Oct 22, 2019 / 18:16

Vietnam’s auto industry needs breakthrough policies to close gap with regional peers

Without the presence of strong policies, Vietnam faces the risk of losing the majority share of domestic car markets to foreign players, said an expert.

With an automobile industry that only got its proper start in the 2000s, 20 or 30 years after Thailand or Indonesia, Vietnam would need breakthrough policies to close gaps with regional peers, according to Nguyen Trung Hieu, head of the Policy Department under Vietnam Automobile Manufacturers’ Association (VAMA). 

“Every country has its own incentive system, so the absence of special treatment would not help Vietnam’s cars to compete with imported ones,” Hieu said at a conference held by the Central Institute for Economic Management (CIEM) on October 22. 
Vietnam's automobile industry compared to regional peers.
Vietnam's automobile industry compared to regional peers in 2018. Data: Marklines. Graphic: Nguyen Tung.
To put things in perspective, Hieu mentioned Thailand, a country with a population of 60 million, sold over 1 million cars domestically in 2018 and exported another 1 million, while Vietnam with a market of 100 million saw only 254,000 cars sold in the same period, of which 70,000 cars were imported. 

“Vietnam’s market size is forecast to reach Thailand’s current level of 1 million cars by 2030, so the target of catching up the neighboring country is challenging,” Hieu continued. 

More importantly, the localization rates of Thailand and Indonesia in their respective automobile industries are 90% for less-than-nine seat cars, significantly higher than Vietnam’s nearly 20%. 

Vietnam only has 276 enterprises taking part in the global value chain of car parts, of which the majority are foreign invested companies, compared to Thailand with 2,094 and Indonesia with 792. 

This was due to the fact that the supporting industries in Vietnam are only capable of manufacturing low-added value auto parts requiring basic skills and intensive in labor, such as car seats or auto wire harness, while other sophisticated items such as electronic and plastic parts, car chassis, engines, among others, are subject to import. 
Overview of the conference. Source: Nguyen Tung.
Overview of the conference. Source: Nguyen Tung.
According to Hieu, the lack of development of the auto parts manufacturing sector is due to the small size of the market, low production skills, poor corporate governance capacity and under-developed basic materials sector.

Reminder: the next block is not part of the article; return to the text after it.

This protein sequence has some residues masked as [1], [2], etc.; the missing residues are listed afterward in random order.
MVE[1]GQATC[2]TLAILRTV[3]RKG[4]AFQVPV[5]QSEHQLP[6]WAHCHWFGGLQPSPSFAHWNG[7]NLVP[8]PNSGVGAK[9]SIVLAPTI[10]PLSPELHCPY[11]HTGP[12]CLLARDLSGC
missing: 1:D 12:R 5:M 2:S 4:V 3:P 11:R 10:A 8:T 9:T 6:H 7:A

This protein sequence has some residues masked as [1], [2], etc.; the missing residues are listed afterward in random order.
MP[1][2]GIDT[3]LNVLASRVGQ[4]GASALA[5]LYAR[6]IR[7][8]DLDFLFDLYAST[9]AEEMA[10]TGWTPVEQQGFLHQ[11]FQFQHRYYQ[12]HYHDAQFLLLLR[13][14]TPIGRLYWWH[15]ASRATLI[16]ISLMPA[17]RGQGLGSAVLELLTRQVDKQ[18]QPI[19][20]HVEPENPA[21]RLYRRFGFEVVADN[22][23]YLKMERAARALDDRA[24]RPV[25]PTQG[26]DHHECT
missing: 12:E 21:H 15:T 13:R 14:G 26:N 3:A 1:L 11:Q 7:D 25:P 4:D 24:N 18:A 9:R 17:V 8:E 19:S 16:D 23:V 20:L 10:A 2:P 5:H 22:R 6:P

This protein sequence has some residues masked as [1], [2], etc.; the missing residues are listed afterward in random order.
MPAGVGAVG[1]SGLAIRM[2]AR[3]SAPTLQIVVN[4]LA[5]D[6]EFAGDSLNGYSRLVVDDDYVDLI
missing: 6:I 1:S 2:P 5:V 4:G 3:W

“Factors such as small market size and low localization rate have made production cost of locally-made cars 10 – 20% more expensive than imported ones,” Hieu asserted. 

Moreover, domestically produced auto parts are also facing fierce competition from imported products from ASEAN, which are enjoying zero import tariff under the effect of the ASEAN Trade in Goods Agreement (ATIGA). 

Hieu stressed the difference in costs could be partially offset by efforts from enterprises, but it is the government’s policies that play a key role in ensuring greater localization rate in car manufacturing process through incentive and tax policies, as well as to maintain stable growth rate of the domestic car market over a long-term period.   

Echoing Hieu’s view, Nguyen Thi Hai Binh, expert at the National Institute for Finance under the Ministry of Finance (MoF), said more policies are needed to boost the development of automobile industries. 

Without the presence of strong policies, Vietnam faces the risk of losing the majority share of domestic car markets to foreign players, Binh said. 

“Tax incentive polices, therefore, should not only apply for investors but also for customers,” Binh stated. 

Binh suggested modification is required for excise tax, including tax exemption for auto parts made domestically. Moreover, other laws, including the land law and credit policies for enterprises are also important to encourage the establishment of auto manufacturing parks. 

Vice President of Vietnam Association of Supporting Industries (VASI) Truong Thi Chi Binh said credit preferential policies are essential for greater competitiveness of companies operating in supporting industries. 

“The government serving as a focal point supporting enterprises in capital and technologies would help ensure enterprises’ sustainable development,” Binh said. 

The MoF is currently reviewing a draft decree in replacement of Decree No.125/2017/ND-CP on export duty schedule, preferential import duty schedule and lists of commodities and their flat tax rates, compound tax rates and outside tariffs quota rates, aiming to increase the localization rate and enhance the competitiveness of Vietnam’s automobile industry. 

Local auto manufacturers previously voiced concern over the insufficient support from Decree No.125 for the automobile industry, as it failed to create considerable advantages for domestic cars over imported ones from other ASEAN countries. 

Meanwhile, Prime Minister Nguyen Xuan Phuc is instructing government agencies to review the concept of the industry of car assembly to be high-tech manufacturing and thus they would enjoy greater incentives.

With more incentives in place and growing domestic market, prices of locally assembled cars could fall 20 – 30% in the coming time, in turn enhancing its competitiveness against imported ones.